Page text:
Update – this post contains outdated language. We no longer use the term “mummy” and instead use “mummified human individuals” to refer to Ancient Egyptian people whose bodies were preserved for the afterlife. To read more about this decision, follow this link.
We’ve been threatening to do it, and this week we followed through on our promise – to flip over the base of Tawahibre’s coffin.
As readers know, we have been working on Tawahibre’s coffin lid, and recently lifted it away from the base. Once we removed the lid, we could see that the interior of the base was undecorated, with plaster smoothed over the wood joins. There was also some textile remaining, presumably from the mummy who once was inside.
While the interior is undecorated, we know the same isn’t true for the exterior, based on a photo recovered awhile back in the Archives. After a bit more digging in Archives recently, we found even more detailed photographs of the coffin lid and base, taken sometime before they were put on exhibit back in the 1930s.
Recovering old images like this is exciting because they potentially have a lot to tell us. In this case, this photograph is a good record of what the condition of the coffin was like soon after it was acquired by the museum. Like in the exhibit photograph I had recovered earlier, I could see that a lot of the damage we’re seeing on the coffin lid today was present then. But there was no way of knowing, until this week, how the current condition of the coffin base compares to the condition seen in this photograph.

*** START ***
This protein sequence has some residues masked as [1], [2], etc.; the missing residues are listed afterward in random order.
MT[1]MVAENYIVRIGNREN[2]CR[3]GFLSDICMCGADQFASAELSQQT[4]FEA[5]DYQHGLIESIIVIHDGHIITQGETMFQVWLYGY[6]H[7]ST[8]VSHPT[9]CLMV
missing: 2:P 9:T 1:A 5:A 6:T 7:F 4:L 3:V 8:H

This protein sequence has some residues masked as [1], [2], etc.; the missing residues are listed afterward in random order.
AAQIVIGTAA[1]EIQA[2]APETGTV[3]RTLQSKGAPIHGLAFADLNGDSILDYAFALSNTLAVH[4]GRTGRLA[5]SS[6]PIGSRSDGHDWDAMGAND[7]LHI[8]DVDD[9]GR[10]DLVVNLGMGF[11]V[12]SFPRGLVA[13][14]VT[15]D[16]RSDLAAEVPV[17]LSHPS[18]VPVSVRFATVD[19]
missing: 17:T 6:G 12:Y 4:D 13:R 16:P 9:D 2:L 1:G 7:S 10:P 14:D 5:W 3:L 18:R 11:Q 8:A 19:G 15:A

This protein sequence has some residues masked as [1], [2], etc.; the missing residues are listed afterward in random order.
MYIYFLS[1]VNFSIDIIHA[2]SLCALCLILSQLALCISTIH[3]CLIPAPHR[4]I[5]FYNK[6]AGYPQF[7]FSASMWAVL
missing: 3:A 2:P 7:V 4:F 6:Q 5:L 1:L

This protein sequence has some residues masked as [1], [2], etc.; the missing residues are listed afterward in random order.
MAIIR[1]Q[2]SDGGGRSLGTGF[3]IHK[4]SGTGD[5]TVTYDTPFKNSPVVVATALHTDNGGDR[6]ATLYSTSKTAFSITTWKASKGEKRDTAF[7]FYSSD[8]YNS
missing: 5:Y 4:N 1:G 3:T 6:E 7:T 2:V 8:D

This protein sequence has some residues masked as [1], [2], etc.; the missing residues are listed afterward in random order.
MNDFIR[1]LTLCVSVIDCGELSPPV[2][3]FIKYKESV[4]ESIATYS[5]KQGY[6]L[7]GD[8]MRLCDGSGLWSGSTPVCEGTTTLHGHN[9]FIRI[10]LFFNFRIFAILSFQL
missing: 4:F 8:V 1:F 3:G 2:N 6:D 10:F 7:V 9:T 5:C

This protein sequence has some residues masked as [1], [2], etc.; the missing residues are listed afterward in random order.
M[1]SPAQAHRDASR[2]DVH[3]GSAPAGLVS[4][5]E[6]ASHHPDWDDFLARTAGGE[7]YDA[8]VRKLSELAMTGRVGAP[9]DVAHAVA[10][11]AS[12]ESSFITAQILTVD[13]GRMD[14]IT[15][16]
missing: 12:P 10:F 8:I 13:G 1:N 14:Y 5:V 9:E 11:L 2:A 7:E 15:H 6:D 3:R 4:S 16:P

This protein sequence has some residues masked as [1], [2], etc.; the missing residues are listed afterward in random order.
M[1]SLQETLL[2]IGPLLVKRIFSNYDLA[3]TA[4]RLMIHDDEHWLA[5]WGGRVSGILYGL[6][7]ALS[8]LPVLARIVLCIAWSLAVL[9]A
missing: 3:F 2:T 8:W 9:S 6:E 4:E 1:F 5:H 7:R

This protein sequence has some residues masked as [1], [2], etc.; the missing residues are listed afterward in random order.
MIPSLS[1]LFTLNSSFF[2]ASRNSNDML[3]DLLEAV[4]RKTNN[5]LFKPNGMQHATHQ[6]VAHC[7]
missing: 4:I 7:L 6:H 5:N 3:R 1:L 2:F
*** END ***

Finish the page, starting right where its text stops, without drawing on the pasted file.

And I have to tell you, I was a bit worried – until just a few days ago, all I could see of the coffin base was from these views:
Those large chunks of plaster and paint on the wood support below weren’t very promising. I had a sinking feeling that a lot of the paint and plaster on the back of the coffin base was unstable as well, and going to fall away when we tried to lift and flip it over.
The first step in getting the coffin base flipped over was to stabilize the plaster and paint on the inside and sides of the base, as much as possible. I carried out this work using the same methyl cellulose adhesive solution and fill material mixture as I have been using on the lid.
Then we did a test lift, to see how stable it felt, and to determine if we needed to temporarily stabilize any areas on the back before turning it over.
How many conservators do you need to flip over a coffin base? Eight, it turns out.
Fortunately, the procedure went smoothly, smoothly enough that we even allowed our Public Relations Coordinator Tom Stanley post a video of us turning the base over on the museum’s Instagram account.
Once we turned the base over, we were rewarded by being able to see that the back is still remarkably well-preserved, with very little changes from when that old photograph was taken:
Can you spot the differences in these two photographs? I’ll post another copy of this image soon, circling the changes that have occurred.